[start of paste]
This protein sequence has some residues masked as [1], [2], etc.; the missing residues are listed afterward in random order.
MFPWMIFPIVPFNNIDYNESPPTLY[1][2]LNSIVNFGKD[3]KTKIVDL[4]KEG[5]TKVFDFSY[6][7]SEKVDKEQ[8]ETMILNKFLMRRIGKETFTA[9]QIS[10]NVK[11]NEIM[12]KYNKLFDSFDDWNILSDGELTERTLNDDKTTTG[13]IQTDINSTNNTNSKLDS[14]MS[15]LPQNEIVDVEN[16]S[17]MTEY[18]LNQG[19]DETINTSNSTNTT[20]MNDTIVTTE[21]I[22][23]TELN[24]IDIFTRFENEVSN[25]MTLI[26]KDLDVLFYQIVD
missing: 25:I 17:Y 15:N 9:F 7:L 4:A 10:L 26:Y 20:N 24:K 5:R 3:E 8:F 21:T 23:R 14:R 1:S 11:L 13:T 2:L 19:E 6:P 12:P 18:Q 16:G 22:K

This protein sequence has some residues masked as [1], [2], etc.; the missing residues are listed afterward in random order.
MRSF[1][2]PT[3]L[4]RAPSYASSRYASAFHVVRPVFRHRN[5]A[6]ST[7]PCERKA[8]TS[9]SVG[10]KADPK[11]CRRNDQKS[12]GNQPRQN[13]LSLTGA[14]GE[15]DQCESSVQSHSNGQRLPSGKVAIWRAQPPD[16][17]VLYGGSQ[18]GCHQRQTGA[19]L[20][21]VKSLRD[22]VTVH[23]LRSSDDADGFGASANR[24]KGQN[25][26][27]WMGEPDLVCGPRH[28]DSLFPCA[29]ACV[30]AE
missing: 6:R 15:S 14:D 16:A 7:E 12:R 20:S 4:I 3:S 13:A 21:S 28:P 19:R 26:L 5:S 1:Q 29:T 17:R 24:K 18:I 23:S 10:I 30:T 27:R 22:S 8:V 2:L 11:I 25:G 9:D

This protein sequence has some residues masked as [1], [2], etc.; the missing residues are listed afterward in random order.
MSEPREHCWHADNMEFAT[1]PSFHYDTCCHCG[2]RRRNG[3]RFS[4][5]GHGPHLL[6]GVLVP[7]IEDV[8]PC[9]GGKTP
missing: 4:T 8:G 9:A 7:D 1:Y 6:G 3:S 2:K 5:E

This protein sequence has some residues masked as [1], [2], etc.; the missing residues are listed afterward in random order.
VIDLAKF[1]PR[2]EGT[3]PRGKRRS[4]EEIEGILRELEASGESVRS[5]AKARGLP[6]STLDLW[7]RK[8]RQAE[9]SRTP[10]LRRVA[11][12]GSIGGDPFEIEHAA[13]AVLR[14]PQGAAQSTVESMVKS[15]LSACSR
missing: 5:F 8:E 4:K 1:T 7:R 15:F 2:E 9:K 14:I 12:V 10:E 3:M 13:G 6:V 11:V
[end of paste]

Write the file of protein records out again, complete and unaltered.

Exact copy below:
This protein sequence has some residues masked as [1], [2], etc.; the missing residues are listed afterward in random order.
MFPWMIFPIVPFNNIDYNESPPTLY[1][2]LNSIVNFGKD[3]KTKIVDL[4]KEG[5]TKVFDFSY[6][7]SEKVDKEQ[8]ETMILNKFLMRRIGKETFTA[9]QIS[10]NVK[11]NEIM[12]KYNKLFDSFDDWNILSDGELTERTLNDDKTTTG[13]IQTDINSTNNTNSKLDS[14]MS[15]LPQNEIVDVEN[16]S[17]MTEY[18]LNQG[19]DETINTSNSTNTT[20]MNDTIVTTE[21]I[22][23]TELN[24]IDIFTRFENEVSN[25]MTLI[26]KDLDVLFYQIVD
missing: 25:I 17:Y 15:N 9:F 7:L 4:A 10:L 26:Y 20:N 24:K 5:R 3:E 8:F 21:T 23:R 14:R 1:S 11:L 13:T 2:L 19:E 6:P 12:P 18:Q 16:G 22:K

This protein sequence has some residues masked as [1], [2], etc.; the missing residues are listed afterward in random order.
MRSF[1][2]PT[3]L[4]RAPSYASSRYASAFHVVRPVFRHRN[5]A[6]ST[7]PCERKA[8]TS[9]SVG[10]KADPK[11]CRRNDQKS[12]GNQPRQN[13]LSLTGA[14]GE[15]DQCESSVQSHSNGQRLPSGKVAIWRAQPPD[16][17]VLYGGSQ[18]GCHQRQTGA[19]L[20][21]VKSLRD[22]VTVH[23]LRSSDDADGFGASANR[24]KGQN[25][26][27]WMGEPDLVCGPRH[28]DSLFPCA[29]ACV[30]AE
missing: 6:R 15:S 14:D 16:A 7:E 12:R 20:S 4:I 3:S 13:A 21:S 28:P 19:R 26:L 5:S 1:Q 29:T 17:R 24:K 18:I 23:S 10:I 30:T 27:R 22:S 8:V 2:L 11:I 25:G 9:D

This protein sequence has some residues masked as [1], [2], etc.; the missing residues are listed afterward in random order.
MSEPREHCWHADNMEFAT[1]PSFHYDTCCHCG[2]RRRNG[3]RFS[4][5]GHGPHLL[6]GVLVP[7]IEDV[8]PC[9]GGKTP
missing: 4:T 8:G 9:A 7:D 1:Y 6:G 3:S 2:K 5:E

This protein sequence has some residues masked as [1], [2], etc.; the missing residues are listed afterward in random order.
VIDLAKF[1]PR[2]EGT[3]PRGKRRS[4]EEIEGILRELEASGESVRS[5]AKARGLP[6]STLDLW[7]RK[8]RQAE[9]SRTP[10]LRRVA[11][12]GSIGGDPFEIEHAA[13]AVLR[14]PQGAAQSTVESMVKS[15]LSACSR
missing: 5:F 8:E 4:K 1:T 7:R 15:F 2:E 9:K 14:I 12:V 10:E 3:M 13:G 6:V 11:V